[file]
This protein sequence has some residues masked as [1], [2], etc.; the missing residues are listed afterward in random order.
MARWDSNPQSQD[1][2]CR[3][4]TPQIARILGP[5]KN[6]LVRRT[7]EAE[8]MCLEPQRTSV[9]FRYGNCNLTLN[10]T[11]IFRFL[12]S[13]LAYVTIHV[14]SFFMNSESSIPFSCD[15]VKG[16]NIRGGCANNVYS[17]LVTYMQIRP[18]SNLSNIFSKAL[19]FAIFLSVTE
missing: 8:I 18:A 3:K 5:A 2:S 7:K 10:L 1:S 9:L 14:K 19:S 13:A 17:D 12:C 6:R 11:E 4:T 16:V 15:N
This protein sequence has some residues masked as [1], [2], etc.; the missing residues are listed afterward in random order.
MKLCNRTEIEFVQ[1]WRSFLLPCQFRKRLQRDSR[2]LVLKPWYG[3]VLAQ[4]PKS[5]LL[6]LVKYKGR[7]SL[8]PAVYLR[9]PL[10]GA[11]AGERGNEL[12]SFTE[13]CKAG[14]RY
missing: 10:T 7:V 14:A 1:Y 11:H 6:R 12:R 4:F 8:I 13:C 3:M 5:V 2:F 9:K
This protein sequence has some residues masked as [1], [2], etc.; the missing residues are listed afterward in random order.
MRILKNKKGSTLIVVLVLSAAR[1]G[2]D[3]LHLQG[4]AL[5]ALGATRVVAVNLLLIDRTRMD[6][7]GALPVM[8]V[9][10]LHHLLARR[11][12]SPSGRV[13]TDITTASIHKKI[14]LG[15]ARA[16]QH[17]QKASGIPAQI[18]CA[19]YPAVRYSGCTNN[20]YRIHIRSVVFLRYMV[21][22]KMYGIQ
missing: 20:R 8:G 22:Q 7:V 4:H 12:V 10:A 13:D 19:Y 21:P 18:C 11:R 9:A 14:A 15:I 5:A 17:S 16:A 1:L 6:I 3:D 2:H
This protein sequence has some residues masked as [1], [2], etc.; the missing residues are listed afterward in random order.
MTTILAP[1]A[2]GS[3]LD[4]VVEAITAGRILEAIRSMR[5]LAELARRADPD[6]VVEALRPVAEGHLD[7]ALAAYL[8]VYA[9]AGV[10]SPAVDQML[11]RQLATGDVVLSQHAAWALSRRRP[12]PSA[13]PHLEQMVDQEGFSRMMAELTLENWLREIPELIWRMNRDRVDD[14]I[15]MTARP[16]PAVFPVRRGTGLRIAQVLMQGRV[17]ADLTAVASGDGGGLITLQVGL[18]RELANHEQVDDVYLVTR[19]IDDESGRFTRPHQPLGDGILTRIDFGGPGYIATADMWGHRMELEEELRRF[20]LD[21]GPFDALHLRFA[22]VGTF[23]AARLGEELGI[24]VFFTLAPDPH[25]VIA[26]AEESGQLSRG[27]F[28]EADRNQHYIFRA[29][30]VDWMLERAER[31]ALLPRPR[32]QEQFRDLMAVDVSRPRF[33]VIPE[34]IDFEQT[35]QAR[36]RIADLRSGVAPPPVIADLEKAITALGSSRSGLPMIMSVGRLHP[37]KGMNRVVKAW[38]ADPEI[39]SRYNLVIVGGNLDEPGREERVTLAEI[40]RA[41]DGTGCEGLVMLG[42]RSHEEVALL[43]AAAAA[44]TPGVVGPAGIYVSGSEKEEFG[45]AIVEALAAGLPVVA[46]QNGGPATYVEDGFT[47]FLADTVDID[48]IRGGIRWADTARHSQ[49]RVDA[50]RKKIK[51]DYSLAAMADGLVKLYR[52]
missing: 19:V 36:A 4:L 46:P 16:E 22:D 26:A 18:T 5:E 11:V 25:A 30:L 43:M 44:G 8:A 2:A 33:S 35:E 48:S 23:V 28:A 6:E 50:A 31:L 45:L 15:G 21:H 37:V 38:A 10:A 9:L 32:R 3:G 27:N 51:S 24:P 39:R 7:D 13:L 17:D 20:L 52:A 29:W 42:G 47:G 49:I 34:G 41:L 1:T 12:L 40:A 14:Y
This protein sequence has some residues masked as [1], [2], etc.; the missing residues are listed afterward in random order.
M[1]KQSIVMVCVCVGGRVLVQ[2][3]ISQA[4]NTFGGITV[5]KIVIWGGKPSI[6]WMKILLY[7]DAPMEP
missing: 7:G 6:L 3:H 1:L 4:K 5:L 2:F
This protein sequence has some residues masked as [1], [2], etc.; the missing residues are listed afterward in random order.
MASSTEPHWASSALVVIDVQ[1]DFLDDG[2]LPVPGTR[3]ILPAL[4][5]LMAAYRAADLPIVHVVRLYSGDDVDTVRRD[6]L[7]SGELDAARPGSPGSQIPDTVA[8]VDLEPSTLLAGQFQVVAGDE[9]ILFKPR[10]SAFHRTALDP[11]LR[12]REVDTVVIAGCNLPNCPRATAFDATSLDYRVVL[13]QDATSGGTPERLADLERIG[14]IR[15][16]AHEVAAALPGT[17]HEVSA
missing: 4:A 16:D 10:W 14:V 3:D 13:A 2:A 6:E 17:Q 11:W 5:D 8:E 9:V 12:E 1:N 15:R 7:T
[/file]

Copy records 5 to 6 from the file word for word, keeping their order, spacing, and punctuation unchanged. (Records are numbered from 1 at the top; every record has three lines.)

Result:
This protein sequence has some residues masked as [1], [2], etc.; the missing residues are listed afterward in random order.
M[1]KQSIVMVCVCVGGRVLVQ[2][3]ISQA[4]NTFGGITV[5]KIVIWGGKPSI[6]WMKILLY[7]DAPMEP
missing: 7:G 6:L 3:H 1:L 4:K 5:L 2:F
This protein sequence has some residues masked as [1], [2], etc.; the missing residues are listed afterward in random order.
MASSTEPHWASSALVVIDVQ[1]DFLDDG[2]LPVPGTR[3]ILPAL[4][5]LMAAYRAADLPIVHVVRLYSGDDVDTVRRD[6]L[7]SGELDAARPGSPGSQIPDTVA[8]VDLEPSTLLAGQFQVVAGDE[9]ILFKPR[10]SAFHRTALDP[11]LR[12]REVDTVVIAGCNLPNCPRATAFDATSLDYRVVL[13]QDATSGGTPERLADLERIG[14]IR[15][16]AHEVAAALPGT[17]HEVSA
missing: 4:A 16:D 10:W 14:V 3:D 13:A 2:A 6:E 17:Q 11:W 5:D 8:E 9:V 12:E 1:N 15:R 7:T